WILBERT S. ARONOW, M.D., F.A.C.P.; MICHAEL W. ISBELL, C.P.T.
In a double-blind study, 10 patients with angina exercised until they developed angina, before and after breathing 50 ppm carbon monoxide on two mornings for 2 hours and compressed, purified air on two mornings for 2 hours. The mean carboxyhemoglobin levels were 1.07% before and 0.77% after breathing purified air (P < 0.001) and 1.03% before and 2.68% after breathing carbon monoxide (P < 0.001). The mean exercise times until onset of angina were 226.7 seconds before and 223.0 seconds after breathing purified air (not significantly different) and 224.3 seconds before and 187.6 seconds after breathing carbon monoxide (P < 0.001). At angina there was a significant decrease in systolic blood pressure, heart rate, and product of systolic blood pressure times heart rate after breathing carbon monoxide (P < 0.001) but not after breathing purified air, compared with control levels. Breathing 50 ppm carbon monoxide for 2 hours induced angina sooner and after less cardiac work.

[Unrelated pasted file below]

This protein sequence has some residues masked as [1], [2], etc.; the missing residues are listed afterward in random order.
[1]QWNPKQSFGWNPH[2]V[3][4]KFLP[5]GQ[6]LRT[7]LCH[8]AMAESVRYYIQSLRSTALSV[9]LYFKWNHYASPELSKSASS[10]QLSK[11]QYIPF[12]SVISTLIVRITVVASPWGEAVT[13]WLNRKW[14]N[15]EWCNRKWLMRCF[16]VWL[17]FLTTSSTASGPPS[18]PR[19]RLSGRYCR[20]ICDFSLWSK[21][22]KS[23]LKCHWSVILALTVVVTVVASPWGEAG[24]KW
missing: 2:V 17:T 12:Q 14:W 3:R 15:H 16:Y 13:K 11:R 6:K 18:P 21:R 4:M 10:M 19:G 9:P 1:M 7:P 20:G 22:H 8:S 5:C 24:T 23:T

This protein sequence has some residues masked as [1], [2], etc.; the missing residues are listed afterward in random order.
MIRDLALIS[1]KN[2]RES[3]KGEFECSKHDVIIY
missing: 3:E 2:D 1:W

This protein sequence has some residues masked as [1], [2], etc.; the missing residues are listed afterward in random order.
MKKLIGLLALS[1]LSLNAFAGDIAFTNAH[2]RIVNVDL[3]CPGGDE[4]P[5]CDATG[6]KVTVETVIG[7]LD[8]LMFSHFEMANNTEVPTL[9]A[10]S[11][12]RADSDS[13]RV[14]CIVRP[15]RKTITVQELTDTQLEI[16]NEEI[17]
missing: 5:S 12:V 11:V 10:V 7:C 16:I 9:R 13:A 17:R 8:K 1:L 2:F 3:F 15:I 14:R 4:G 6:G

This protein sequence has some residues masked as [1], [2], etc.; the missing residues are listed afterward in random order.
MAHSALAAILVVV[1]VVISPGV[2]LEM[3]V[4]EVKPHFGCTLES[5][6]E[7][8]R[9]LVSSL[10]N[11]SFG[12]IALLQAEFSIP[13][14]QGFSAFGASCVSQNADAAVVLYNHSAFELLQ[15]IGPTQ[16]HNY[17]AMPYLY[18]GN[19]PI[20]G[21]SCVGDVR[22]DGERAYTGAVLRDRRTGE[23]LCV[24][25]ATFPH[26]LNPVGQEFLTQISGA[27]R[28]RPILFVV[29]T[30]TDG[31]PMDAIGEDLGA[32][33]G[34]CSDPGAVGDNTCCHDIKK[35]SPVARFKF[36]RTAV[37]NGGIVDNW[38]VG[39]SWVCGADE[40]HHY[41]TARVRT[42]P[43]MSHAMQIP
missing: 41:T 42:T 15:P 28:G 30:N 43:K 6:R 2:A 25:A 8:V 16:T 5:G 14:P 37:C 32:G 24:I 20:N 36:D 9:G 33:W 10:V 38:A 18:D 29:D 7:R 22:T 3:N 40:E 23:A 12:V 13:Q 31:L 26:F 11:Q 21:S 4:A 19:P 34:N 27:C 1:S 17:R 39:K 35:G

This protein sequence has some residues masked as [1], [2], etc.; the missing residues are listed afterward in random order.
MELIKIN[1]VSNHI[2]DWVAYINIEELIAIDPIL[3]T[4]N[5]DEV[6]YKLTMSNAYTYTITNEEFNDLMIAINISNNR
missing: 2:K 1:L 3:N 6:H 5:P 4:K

WILBERT S. ARONOW, MICHAEL W. ISBELL. Carbon Monoxide Effect on Exercise-Induced Angina Pectoris. Ann Intern Med. 1973;79:392–395. doi: 10.7326/0003-4819-79-3-392
Download citation file:
Published: Ann Intern Med. 1973;79(3):392-395.
Cardiology, Coronary Heart Disease.
Results provided by:
Copyright © 2017 American College of Physicians. All Rights Reserved.
Print ISSN: 0003-4819 | Online ISSN: 1539-3704
Conditions of Use